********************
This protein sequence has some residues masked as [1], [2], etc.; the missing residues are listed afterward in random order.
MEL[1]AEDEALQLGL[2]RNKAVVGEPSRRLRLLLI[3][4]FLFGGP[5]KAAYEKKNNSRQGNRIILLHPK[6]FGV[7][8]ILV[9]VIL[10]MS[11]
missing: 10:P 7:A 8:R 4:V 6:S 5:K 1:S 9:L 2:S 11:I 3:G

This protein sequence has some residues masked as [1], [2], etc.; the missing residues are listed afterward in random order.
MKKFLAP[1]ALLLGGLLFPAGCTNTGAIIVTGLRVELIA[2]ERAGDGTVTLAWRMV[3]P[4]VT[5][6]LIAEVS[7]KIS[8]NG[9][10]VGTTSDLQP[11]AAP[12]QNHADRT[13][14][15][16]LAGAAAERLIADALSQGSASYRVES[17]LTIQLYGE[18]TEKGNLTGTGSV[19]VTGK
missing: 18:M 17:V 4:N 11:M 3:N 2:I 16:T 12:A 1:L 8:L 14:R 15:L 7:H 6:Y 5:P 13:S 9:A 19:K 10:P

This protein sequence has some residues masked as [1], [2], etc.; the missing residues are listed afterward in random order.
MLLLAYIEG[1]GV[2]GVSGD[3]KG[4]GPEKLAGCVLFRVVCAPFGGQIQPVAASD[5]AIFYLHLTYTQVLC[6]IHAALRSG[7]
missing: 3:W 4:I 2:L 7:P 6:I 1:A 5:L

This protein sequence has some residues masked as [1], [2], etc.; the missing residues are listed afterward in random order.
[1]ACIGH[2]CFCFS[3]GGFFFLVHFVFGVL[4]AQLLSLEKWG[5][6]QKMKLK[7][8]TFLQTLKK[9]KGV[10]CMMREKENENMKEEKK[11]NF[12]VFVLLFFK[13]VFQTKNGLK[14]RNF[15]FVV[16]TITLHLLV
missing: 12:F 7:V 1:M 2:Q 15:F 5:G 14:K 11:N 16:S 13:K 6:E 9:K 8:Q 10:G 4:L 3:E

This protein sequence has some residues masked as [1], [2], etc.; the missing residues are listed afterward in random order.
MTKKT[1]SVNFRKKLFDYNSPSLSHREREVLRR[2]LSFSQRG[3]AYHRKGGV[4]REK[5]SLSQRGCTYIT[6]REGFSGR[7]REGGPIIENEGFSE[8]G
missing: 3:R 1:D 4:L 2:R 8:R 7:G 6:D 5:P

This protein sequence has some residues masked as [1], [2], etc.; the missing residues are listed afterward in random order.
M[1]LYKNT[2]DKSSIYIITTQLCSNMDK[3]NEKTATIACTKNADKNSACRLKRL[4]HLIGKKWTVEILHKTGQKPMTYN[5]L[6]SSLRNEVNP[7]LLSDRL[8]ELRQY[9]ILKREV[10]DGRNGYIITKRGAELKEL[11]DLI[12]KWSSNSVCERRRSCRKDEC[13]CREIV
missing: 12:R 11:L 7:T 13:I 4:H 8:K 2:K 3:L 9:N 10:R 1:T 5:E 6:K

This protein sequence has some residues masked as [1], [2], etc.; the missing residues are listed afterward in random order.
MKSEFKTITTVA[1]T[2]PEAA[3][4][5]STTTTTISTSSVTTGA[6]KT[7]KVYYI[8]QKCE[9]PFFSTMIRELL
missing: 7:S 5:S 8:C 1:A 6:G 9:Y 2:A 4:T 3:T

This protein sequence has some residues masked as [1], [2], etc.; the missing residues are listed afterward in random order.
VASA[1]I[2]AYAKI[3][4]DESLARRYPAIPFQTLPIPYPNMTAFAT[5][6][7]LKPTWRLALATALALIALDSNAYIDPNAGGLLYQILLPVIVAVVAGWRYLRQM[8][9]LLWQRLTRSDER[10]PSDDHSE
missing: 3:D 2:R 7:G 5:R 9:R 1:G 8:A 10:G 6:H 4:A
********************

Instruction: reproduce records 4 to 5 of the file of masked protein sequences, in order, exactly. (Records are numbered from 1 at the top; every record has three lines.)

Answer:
This protein sequence has some residues masked as [1], [2], etc.; the missing residues are listed afterward in random order.
[1]ACIGH[2]CFCFS[3]GGFFFLVHFVFGVL[4]AQLLSLEKWG[5][6]QKMKLK[7][8]TFLQTLKK[9]KGV[10]CMMREKENENMKEEKK[11]NF[12]VFVLLFFK[13]VFQTKNGLK[14]RNF[15]FVV[16]TITLHLLV
missing: 12:F 7:V 1:M 2:Q 15:F 5:G 14:K 11:N 16:S 13:K 6:E 9:K 8:Q 10:G 4:L 3:E

This protein sequence has some residues masked as [1], [2], etc.; the missing residues are listed afterward in random order.
MTKKT[1]SVNFRKKLFDYNSPSLSHREREVLRR[2]LSFSQRG[3]AYHRKGGV[4]REK[5]SLSQRGCTYIT[6]REGFSGR[7]REGGPIIENEGFSE[8]G
missing: 3:R 1:D 4:L 2:R 8:R 7:G 6:D 5:P